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Here’s another ”what not to do” ... Please do not play music in your booth, loud enough to hear in neighboring booths. It might be the right atmosphere for your booth, while being totally wrong for your neighbor. In the same vein, do not conduct your salesmanship loudly enough to be heard outside your booth. You basically have to shout to accomplish this, but I’ve seen it! Think carnival barker. 

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I could write a book on this really.

Music, clueless vendors, just scratching the surface of faux pas really.

What if your neighbors brought a chicken with them in the booth next door?

How about a live keyboard instrument to play  during show to sell their product-music CDs.

Pop gun booth next door with line that sticks out 30 feet full of screaming kids-kills crowd flow

Ok I must stop before rant is the main feature.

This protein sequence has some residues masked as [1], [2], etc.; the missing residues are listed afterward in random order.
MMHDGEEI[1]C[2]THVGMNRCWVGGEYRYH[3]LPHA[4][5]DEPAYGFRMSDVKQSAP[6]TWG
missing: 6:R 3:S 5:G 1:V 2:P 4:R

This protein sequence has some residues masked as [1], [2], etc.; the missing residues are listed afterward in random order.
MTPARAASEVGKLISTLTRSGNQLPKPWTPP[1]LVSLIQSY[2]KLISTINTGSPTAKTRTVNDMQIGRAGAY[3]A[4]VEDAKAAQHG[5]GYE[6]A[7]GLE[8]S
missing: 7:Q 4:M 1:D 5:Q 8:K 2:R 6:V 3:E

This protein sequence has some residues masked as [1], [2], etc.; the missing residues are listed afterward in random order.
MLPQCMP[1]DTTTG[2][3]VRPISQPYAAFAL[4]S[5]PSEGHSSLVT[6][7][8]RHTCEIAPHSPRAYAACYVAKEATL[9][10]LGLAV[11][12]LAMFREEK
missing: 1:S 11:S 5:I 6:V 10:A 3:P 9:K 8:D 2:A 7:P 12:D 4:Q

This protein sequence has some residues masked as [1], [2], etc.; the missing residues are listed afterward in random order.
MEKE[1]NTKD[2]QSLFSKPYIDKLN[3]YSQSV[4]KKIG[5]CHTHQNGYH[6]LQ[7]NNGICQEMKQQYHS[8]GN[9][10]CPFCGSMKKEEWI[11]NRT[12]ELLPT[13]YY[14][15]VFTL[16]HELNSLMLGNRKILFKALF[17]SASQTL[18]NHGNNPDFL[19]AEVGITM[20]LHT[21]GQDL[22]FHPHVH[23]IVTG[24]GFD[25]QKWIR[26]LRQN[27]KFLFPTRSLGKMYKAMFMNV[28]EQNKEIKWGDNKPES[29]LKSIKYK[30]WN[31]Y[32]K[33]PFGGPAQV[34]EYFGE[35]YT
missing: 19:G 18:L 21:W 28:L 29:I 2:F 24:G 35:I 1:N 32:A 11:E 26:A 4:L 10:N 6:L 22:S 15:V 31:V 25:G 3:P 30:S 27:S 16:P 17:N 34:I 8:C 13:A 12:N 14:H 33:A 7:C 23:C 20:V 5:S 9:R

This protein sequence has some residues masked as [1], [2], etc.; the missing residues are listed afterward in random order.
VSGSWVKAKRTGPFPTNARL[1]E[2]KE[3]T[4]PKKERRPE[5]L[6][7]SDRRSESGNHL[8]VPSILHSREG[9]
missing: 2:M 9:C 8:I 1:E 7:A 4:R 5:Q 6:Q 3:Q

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1 hour ago, Rae Reich said:

My worst booth neighbor was a guy who demonstrated his skill at carving/etching unglazed pots with a dental drill - all day and evening for 2 1/2 days!! Burning porcelain smells just like tooth drilling, too!

Hehe, I am now amending my rule to "don't invade your neighbors' spaces physically, visually, audibly, or olfactorily!"

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There have been many a long rant on certain facebook groups about the weirdness one encounters at shows. It's interesting to me that there are so very many of them dedicated to the lack of tent weights. While outdoor shows are a bit of a lark in summertime in Canada, they're not the usual. That said, I did have one neighbour who didn't read the show information for a short night market,  didn't bring any kind of tent weights, and asked me if it was ok to tie off to mine because the wind was picking up and it was getting rainy.

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I have supplied weights to more than one neighbor. Nothing worse than pots getting distroyed by the neighbors booth blowing into mine. I have had the neighbors dogs break my pots and the owner not pay up. Really clueless neighbors selly dog hats. I like to be next to glass folks who have breakables like me.They usually are the best neighbors